U.S. President Donald Trump indicated in his proposed fiscal 2020 budget, released on March 11, that he is looking to expand the availability of broadband by improving the federal government's understanding of underserved areas.
"As part of the Administration's commitment to the Heartland, the Budget funds broadband mapping work to support ongoing efforts to increase the availability of affordable, reliable, and modern high-speed internet access in rural and underserved communities," says the budget document.
The document does not indicate how much money would be allocated towards the effort, should Congress adopt Trump's budget request.
Improving broadband maps to help the Federal Communications Commission better understand which areas are underserved by internet providers has drawn bipartisan support in Congress. In 2018, senators from both major political parties criticized the accuracy of the FCC's broadband maps during a March committee hearing, with some urging the FCC to take action to improve its coverage maps to ensure that federal infrastructure dollars go to the places most in need.
Additionally, the 2020 budget estimates that the FCC will generate revenue through both a spectrum license user fee and spectrum auctions for bands below 6 GHz, known as low- to mid-band spectrum.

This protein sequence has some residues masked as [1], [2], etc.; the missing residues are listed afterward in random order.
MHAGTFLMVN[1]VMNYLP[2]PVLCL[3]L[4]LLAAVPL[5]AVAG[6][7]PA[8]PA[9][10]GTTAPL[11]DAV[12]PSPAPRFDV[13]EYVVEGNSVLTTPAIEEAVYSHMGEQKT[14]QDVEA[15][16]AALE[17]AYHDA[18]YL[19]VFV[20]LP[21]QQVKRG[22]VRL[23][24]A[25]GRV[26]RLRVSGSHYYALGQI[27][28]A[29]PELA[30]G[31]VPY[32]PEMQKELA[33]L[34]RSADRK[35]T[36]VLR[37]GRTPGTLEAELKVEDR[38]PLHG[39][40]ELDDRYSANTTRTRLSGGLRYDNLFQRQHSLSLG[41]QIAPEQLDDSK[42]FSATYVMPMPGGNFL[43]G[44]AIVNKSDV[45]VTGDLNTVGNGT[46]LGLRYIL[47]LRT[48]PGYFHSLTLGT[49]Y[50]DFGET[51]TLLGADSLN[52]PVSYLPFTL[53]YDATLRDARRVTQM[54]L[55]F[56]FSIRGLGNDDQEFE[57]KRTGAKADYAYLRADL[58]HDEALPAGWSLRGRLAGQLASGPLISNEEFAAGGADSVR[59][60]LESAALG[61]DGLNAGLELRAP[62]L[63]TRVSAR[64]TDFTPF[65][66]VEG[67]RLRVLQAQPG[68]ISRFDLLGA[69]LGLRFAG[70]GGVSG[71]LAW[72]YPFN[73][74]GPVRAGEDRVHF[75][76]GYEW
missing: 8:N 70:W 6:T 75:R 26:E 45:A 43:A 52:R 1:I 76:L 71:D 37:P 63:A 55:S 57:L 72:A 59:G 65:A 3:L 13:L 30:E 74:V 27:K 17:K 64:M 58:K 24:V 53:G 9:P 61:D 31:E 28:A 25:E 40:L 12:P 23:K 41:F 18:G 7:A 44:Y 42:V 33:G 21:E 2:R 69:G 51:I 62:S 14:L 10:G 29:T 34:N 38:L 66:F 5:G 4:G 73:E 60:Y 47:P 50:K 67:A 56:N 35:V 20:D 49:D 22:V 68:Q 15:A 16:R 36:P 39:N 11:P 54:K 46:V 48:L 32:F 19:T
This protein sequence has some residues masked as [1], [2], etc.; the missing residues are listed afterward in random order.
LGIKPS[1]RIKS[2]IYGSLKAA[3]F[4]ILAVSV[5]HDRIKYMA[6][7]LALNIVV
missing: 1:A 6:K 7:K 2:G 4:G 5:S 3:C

Specifically, the proposed budget approximates that a spectrum license user fee would reduce the federal deficit by $50 million in 2020 and by $150 million in 2021. The fee would continue to reduce the deficit by $300 million in 2022, $450 million in 2023, and $500 million in 2024, according to the request.
The budget proposal also anticipates that spectrum auctions for bands below 6 gigahertz would reduce the deficit by $300 million in both 2020 and 2021.
According to previous FCC interpretations of earlier budget proposals, the fees would apply to unauctioned spectrum licenses based on spectrum-management principles. In those interpretations, the fees would be phased in over time as part of an ongoing rulemaking process.
The National Association of Broadcasters, or NAB, which believes it would be subject to the fees, strongly pushed back on the proposal.
"NAB vigorously opposes the idea of spectrum fees on broadcasters," said NAB spokesperson Dennis Wharton in a March 11 statement. "This is an unwarranted proposal that threatens the ability of local television stations to serve our tens of millions of viewers."
The budget proposal is not expected to be passed by the Democratic-controlled House.
Rep. Frank Pallone, D-N.J., chairman of the House Energy and Commerce Committee, called the budget proposal a "sham" that has "absolutely no chance at ever becoming a reality" in a March 11 statement.